I’m still reading about AI, Philosophy of Mind and emergentism.  Keep checking back – I’ve got a few more of these posts still to write I think …

Eee PC – goodbye to a legend!


I know … look at it! Bless. It’s only a wee little thing. But I’m afraid it’s no more.  It’s finally gone to the digital graveyard in the bottom drawer of the spare room, buried amid the coiled cables of its digital ancestors.  Coiled cables that may return, like a mythic triumvirate of kings, to prove that nothing will destroy the names of Parallel, Serial and Null-Modem.

And I’ve not made the choice lightly.  It’s been a wrench.  That Eee PC had been a trusty writing tool for me for nearly six years now. I even did some coding on it – wrote my wife’s website on it, started designing an overly complicated spying game on it and started a few other (shelved) projects.  Yes, that Eee PC could run a local LAMP stack.  It did it pretty well as well. But it got too slow.  Website design outpaced that tiny 7″ screen.  You ever tried to use Google Docs on a 7″ Eee PC?  You get about an inch of workable screen.

I know there are people out there who hated the Eee. I can understand why, as well. If you’re sat at home, waiting for it to chug through a picture-heavy news site, it was quite a wearying experience. If you wanted to work with pictures or (God forbid!) video, you were struggling.  Even, if you had to run any kind of serious word processor, you had to manage your expectations.  That was why I worked with the basic text editor.

But I don’t think these Eee-haters have ever commuted by train. That’s where it came into it’s own.  It was light, it was small, it was cheap.  You could type without getting your elbows in your neighbour’s face. You could carry it in your bag without needing to bulk up on whey powder and skinless chicken. You could have it stolen safe in the knowledge that your thief was going to struggle to make any money from it.

Nearly all of Monastery was written on that little Eee.  Dozens of little txt files written on the train, all saved locally (no need for wifi).  Then I’d email them to myself later on. Backup and transfer at the same time!

However, I’ve replaced it at last with something whose battery doesn’t leak away within five minutes and where I can at least surf the internet on the sofa.  I went with ‘light’ as being the major factor (no netbook was ever as light as the the Eee) and also cheap, so it had to be a ChromeBook.  One of the cheapest ones, mind – I’m not going to push the boat out!  I know, I know, I’m a cheapskate.  But if it works, it works. Can’t justify giving up my hard earned pounds to pay for some overly-tanned Apple brand manager to pay for his fourth yacht.  And I’ve had it Windows, so never going back there again.

Writing this post on the ChromeBook, in fact … fingers crossed it lasts me another six years!!

Writing science fiction – imperial or metric units?

These are the little problems that you hit when you’re trying to write sci-fi. It’s quite often not about the epic narrative arc or the coherent vision for the future; it’s all about the mundane stuff. What do people drink when they need to wake up of a morning? Are colds now extinct? Do people still celebrate Christmas? What’s an appropriate term of endearment?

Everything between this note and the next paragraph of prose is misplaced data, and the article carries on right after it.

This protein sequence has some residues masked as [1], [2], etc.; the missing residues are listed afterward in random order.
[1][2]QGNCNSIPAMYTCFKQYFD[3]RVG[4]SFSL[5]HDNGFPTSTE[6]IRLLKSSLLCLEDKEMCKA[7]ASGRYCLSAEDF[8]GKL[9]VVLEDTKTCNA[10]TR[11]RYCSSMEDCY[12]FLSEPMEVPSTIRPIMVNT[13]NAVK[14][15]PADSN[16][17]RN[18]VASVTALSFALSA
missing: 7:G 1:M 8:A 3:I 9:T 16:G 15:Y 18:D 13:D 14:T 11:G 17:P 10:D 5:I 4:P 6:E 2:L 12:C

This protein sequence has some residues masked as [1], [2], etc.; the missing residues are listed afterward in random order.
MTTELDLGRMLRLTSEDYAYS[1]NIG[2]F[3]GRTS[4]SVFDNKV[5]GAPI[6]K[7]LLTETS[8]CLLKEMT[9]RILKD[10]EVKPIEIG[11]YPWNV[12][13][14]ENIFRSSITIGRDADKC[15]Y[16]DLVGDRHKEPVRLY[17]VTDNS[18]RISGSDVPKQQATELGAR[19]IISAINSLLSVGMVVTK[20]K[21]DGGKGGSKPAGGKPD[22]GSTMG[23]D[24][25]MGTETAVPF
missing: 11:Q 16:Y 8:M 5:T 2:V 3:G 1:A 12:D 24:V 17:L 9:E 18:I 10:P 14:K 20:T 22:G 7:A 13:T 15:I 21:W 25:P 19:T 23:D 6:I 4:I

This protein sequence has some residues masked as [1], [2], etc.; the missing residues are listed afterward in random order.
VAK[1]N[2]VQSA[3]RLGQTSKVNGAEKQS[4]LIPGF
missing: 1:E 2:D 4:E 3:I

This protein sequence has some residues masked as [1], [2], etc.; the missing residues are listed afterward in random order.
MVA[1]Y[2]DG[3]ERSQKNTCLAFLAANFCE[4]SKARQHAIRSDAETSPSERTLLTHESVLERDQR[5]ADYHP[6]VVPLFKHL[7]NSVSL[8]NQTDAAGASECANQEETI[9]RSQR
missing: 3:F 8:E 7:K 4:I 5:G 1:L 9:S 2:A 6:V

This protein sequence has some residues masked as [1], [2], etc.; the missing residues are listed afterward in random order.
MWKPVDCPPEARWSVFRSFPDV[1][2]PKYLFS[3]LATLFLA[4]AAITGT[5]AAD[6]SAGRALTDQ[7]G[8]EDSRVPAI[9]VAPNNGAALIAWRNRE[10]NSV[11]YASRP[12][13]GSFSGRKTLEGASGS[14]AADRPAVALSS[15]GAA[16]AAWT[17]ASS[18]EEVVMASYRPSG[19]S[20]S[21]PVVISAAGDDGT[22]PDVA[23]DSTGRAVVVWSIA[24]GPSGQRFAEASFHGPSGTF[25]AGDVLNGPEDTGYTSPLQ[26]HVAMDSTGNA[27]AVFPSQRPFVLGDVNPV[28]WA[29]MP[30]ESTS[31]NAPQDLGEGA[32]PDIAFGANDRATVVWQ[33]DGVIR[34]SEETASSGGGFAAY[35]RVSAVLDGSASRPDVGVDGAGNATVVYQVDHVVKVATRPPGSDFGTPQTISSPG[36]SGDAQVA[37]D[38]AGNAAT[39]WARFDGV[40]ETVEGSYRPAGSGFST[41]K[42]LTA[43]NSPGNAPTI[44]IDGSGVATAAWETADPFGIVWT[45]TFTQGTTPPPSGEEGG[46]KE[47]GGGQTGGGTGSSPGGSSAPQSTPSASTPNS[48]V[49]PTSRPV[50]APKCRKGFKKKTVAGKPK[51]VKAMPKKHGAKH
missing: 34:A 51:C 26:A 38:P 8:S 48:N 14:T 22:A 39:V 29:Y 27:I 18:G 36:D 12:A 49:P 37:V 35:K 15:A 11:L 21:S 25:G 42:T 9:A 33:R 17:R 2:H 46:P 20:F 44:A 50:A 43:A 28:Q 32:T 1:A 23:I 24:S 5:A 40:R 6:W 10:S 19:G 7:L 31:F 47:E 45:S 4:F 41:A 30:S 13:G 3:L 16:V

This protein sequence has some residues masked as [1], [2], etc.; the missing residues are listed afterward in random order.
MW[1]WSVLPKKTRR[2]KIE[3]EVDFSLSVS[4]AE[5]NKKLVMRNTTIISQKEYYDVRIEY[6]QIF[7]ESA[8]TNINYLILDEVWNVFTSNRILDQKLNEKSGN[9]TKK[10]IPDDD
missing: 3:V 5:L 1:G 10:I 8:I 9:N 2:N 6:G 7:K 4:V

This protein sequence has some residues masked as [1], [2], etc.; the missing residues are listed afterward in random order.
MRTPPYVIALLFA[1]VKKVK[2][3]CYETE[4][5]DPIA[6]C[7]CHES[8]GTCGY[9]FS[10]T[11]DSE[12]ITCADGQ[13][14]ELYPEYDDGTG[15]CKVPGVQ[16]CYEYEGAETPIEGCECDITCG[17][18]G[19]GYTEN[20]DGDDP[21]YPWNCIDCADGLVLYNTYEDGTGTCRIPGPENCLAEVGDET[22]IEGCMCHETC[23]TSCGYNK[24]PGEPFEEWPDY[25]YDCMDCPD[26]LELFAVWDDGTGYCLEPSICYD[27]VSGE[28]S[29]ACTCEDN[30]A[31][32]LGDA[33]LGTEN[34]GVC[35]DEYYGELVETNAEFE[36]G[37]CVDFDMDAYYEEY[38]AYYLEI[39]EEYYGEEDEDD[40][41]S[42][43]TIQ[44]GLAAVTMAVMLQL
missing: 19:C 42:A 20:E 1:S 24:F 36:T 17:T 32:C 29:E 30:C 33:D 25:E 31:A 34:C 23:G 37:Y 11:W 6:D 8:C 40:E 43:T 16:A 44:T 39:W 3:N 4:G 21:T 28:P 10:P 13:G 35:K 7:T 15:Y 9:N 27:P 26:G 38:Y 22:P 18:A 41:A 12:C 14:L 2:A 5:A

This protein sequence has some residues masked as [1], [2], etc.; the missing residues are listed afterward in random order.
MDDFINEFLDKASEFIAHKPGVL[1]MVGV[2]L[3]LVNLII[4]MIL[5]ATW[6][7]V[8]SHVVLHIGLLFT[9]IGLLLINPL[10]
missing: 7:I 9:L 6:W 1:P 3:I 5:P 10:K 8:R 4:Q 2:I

One of the ones that I battled with for a while was the ‘Metric vs Imperial’ debate. I was half tempted to give up on it totally and make up my own units but that quickly retreated from that complicated little idea. The whole point of words – especially words in fiction – is that they spark off the appropriate images and connotations in a reader’s mind (and I’d given myself enough of a headache by creating a brand new military ranking system). The more shorthand you can use, I think, to achieve this the better, hence the ubiquitous rule about chopping out any adjectives and adverbs.

In the brilliant TV Tropes site they suggest it’s most common to use metric system for science fiction and imperial units for fantasy. There’s no real rational reason for this, of course, beyond a ‘feeling’ that metric sounds more futuristic.

I thought I’d check what other classic science fiction authors have done in the past, so picked a few books at random off my book case.  Arthur C Clarke goes with ‘kilometres’ and ‘metres’, Iain M Banks has ‘kilometres’.  But Larry Niven had ‘miles’, which surprised me. Neal Stephenson (for Anathem) has gone for ‘miles’ and – I love this one – ‘paces’ for his ‘metres’ equivalent.  But then Anathem is the kind of book that needs this, I think.

There may be a UK vs US writers divide here … or it might be a ridiculously small sample size.  I’ll let you decide.

Anyway, in the end, I went with metric.  It still feels correct, more futuristic.  What I couldn’t find myself doing was denoting smaller sizes in centimetres, though. I’m not sure why … but just it just felt wrong, to describe something as ‘thirty centimetres high’. That was when I itched to be able to write ‘about a foot’ again!

Ghirde n.

Just finished setting up my blog site and this is the first post.  I’ve selected my blog header image – a cropped corner of a shot of Titan from Cassini (added it in below in full).

This picture gives me ghirde. It was the picture that first made me think up the word. I knew that I needed to invent a word for that feeling. So many of the moons on the solar system are finely detailed, pitted, scored and … well, a little dead really. Titan, with its complete cloud-cover, seems to be hiding something. It makes me want to peek below that cloud layer and see the methane lakes …

Cool Titan